India and Bangladesh have signed various milestone agreements, for connecting inland and coastal waterways between the two countries leading to the enhancement in trade and cruise movements.
The Shipping Secretary Shri Gopal Krishna, and his Bangladesh counterpart Md. Abdus Samad stated that the two countries have signed an agreement for the usage of Chittagong and Mongla Ports in Bangladesh for movement of goods to and fro India and Bangladesh.
Developing Bilateral Ties
Container shipping lines and the port operators were looking for a change in the bilateral Coastal Shipping Agreement to be signed between India and Bangladesh to permit transshipment of Bangladesh cargo from Indian Ports.
The commencement of this pact is not an isolated development, but part of the larger blueprint of bilateral cooperation.
Few of the selected river terminals have been identified as the new ports. The Rupnarayan and the Kolaghat in West Bengal, India; and the Chilmari in Bangladesh namely. Some of the other river routes are also to be under consideration for the enhancement of connectivity between India’s north eastern states especially West Bengal and Assam – and the ports in Bangladesh.
A Standard Operating Procedure (SOP) has also been signed for the transit of passenger and cruise services. In addition to this, an addendum to ‘Protocol on Inland Water Transit and Trade’ (PIWTT) between both the countries has been signed for the inclusion of Dhubri in India and Pangaon in Bangladesh as new Ports of the Call. These pacts will facilitate easy and frequent movement of goods and passengers between the two countries. It will give an impetus to trade and marine industry.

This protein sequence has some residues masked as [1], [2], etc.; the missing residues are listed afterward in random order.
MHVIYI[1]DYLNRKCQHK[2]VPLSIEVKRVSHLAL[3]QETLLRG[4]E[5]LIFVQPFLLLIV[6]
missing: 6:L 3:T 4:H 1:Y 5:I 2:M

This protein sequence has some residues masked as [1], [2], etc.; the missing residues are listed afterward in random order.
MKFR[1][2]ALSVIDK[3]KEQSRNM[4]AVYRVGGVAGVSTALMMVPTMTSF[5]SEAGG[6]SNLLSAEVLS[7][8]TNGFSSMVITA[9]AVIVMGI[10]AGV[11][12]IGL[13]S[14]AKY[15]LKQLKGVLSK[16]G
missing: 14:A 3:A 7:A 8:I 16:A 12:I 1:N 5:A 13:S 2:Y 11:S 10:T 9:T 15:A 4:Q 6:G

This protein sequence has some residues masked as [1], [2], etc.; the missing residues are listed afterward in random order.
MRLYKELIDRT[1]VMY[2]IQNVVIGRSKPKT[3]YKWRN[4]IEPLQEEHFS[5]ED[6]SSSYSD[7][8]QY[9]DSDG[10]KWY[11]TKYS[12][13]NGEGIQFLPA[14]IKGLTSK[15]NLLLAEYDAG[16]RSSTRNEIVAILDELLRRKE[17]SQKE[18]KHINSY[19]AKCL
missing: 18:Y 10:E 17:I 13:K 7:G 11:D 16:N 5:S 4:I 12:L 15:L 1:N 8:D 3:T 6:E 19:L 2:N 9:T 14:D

With the promotion of two-way trade, the Shipping cargo between the countries will lead to new challenges and opportunities as well. Earlier the route was through ports at Colombo, Singapore or Klang. Shifting of coastal shipping will reduce the shipping time between India and Bangladesh. Commercial traffic congestion at ‘land ports’, also called border stations for EXIM (import and export) located at land boundaries and inland water (river) boundaries will also be at ease.
New ports on Call
The two countries agreed to consider inclusion of Rupnarayan River (National Waterway-86) from Geonkhali to Kolaghat in the protocol route and to declare Kolaghat in West Bengal as a new Port of Call. Chilmari has been agreed as a port of call in Bangladesh. This arrangement will facilitate the trade of fly ash, cement, construction materials etc from India to Bangladesh through IWT on Rupnarayan River. In addition to that, both the countries agreed to declare Badarpur on river Barak (NW 16) as an Extended Port of Call of Karimganj in Assam and Ghorasal of Ashuganj in Bangladesh on the reciprocal basis. The Indian side proposed for the extension of the protocol routes from Kolkata up to Silchar in Assam. Currently, 3.5 MMT cargo is transported on protocol routes through the inland waterways. An increase is expected substantially after the declaration of these additional Ports of Call and extension of protocol routes. The ports of Kolkata and Haldia in India and Mongla in Banglade sh will get directly connected through waterways which would facilitate movement EXIM cargo and would also reduce the logistic costs. However, it will come up with a major challenge for the Custom Department of India. The checking and cross-checking of the containers will be a big task.